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Qingdao: The city that was built on beer

By Mike Peters | China Daily | Updated: 2014-08-30 07:21

Qingdao: The city that was built on beer

Participants in a bikini contest learn about Chinese culture and crafts. Photos provided to China Daily

Bathing beauties

It's no coincidence that the bathing beauties are in town during the week of the Qingdao Beer Festival, now in its 24th year.

Qingdao: The city that was built on beer

Pole dance at Qingdao Beer Festival 

Qingdao: The city that was built on beer

An American made good in China with pub brewery 

Lin Xingyu, the director, chief consultant and primary designer of the event, has been here for each of the two dozen festivals. He's made such a study of the production that he's also a guest lecturer on the topic at both Peking University and Shanghai Normal University.

While beer is at the heart of the two-week extravaganza, this is no drunken frat party. Some college students naturally find their way to the nearby beaches with a bag of beer under each arm, but the festival season has grown with a variety of entertainments that gravitate to this time period: the bikini contest, a collegiate volleyball championship, a sailing week and two days of sailing competition with Olympic-style events. This summer the city is hosting the International Horticulture Expo, a big draw for families.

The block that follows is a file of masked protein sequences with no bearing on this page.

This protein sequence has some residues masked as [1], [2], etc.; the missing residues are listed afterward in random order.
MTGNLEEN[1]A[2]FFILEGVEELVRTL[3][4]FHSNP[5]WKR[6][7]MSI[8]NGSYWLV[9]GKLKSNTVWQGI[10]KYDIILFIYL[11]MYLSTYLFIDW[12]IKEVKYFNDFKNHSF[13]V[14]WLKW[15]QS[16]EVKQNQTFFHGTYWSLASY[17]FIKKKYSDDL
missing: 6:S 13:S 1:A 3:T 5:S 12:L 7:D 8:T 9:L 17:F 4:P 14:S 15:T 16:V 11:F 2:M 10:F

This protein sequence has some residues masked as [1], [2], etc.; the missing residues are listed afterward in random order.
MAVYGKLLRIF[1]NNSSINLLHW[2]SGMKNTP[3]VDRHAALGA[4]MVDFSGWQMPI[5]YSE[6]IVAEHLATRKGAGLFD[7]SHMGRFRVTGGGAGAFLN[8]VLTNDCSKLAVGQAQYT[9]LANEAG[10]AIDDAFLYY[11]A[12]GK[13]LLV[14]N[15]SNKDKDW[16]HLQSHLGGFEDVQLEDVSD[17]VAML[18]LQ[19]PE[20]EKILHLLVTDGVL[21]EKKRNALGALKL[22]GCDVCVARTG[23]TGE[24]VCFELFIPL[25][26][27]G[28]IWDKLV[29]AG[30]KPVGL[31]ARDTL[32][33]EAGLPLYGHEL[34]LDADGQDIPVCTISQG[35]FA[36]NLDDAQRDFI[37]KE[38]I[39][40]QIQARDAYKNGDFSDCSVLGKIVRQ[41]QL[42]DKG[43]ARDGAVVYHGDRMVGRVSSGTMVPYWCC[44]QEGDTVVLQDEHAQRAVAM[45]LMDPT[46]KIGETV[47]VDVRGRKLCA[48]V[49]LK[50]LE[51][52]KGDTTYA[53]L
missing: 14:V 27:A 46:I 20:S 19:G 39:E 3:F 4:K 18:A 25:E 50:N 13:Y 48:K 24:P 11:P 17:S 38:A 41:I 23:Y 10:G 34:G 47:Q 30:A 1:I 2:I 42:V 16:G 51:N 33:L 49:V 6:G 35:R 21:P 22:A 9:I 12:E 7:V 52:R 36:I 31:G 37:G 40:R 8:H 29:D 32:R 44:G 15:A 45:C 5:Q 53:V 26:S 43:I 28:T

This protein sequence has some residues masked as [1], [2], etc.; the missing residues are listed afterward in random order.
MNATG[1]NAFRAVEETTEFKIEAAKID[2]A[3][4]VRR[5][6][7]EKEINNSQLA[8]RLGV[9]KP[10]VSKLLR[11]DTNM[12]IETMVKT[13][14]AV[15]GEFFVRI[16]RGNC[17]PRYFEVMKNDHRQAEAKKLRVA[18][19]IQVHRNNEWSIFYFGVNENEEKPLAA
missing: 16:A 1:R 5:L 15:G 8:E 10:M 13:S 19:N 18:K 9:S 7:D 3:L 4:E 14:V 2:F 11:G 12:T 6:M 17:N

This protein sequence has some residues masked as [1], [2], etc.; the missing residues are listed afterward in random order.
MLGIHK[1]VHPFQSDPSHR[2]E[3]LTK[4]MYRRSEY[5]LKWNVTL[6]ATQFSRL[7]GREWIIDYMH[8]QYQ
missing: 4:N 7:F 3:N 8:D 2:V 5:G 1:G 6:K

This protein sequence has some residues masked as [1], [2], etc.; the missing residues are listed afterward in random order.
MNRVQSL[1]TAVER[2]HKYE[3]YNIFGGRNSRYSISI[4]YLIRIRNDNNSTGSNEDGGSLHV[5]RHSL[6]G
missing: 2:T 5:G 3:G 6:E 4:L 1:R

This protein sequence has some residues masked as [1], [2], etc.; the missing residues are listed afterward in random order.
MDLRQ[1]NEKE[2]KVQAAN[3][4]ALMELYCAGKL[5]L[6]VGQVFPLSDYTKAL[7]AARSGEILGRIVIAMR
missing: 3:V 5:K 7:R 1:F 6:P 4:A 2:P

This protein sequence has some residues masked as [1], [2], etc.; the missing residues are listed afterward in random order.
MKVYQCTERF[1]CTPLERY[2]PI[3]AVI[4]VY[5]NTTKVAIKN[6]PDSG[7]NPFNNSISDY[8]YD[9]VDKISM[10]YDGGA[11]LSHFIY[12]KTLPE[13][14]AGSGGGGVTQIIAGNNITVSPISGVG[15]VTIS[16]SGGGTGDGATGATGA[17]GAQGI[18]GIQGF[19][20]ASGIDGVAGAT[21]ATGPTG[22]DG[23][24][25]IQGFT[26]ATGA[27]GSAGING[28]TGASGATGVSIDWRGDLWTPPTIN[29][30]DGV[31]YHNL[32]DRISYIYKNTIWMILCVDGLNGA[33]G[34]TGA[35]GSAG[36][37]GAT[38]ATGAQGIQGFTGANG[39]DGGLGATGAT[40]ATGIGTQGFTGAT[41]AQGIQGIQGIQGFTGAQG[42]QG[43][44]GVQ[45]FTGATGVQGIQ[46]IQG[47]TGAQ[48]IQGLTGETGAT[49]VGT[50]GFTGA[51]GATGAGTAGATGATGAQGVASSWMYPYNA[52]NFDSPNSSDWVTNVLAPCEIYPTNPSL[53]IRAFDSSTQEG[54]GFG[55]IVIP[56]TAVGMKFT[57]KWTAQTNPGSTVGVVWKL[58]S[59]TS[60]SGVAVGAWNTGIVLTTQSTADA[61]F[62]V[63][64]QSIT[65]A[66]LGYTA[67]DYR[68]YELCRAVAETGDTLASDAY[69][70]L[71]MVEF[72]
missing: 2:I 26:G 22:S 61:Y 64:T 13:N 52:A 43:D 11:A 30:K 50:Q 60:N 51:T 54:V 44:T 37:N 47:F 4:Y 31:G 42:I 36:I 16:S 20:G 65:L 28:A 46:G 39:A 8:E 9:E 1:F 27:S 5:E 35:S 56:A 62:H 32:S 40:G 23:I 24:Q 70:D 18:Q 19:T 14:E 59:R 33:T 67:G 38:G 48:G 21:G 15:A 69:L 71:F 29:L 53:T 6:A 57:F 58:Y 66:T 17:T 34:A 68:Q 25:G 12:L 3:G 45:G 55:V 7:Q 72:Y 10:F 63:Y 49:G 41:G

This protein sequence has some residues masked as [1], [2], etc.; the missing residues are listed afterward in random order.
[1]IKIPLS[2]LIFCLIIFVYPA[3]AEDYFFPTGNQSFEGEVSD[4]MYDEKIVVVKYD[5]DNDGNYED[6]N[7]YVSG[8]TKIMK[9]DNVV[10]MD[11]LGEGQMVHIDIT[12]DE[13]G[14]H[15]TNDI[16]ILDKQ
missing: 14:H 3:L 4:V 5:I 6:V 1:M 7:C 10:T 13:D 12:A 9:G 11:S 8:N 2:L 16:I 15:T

"Festivals are carriers of culture," Lin says, and many of the partygoers we meet in the streets say they're here for the performances more than the beer.

As we follow him through a museum on the grounds of "Beer City", the biggest festival venue, Lin waves proudly as we pass a wall of coasters, souvenir T-shirts and about a thousand other pieces of beeraphernalia.

"The first 10 years we had mostly domestic beers here," he says, "but as China's opening-up really got underway, we've had more foreign brands. That includes Carlsberg, the Danish beer giant with a huge presence in the country - in fact, it's brewed in China. There are also vendors here for beers including Maredsous (Belgian) Zwickl (Czech) and German brews Paulaner, Spaten and Erdinger.

"All big cities in China have some kind of festival," Lin notes, "but few have one based on something so indigenous, so tied to the city's identity. Most have to copy something from others." (Take that, Tianjin!)

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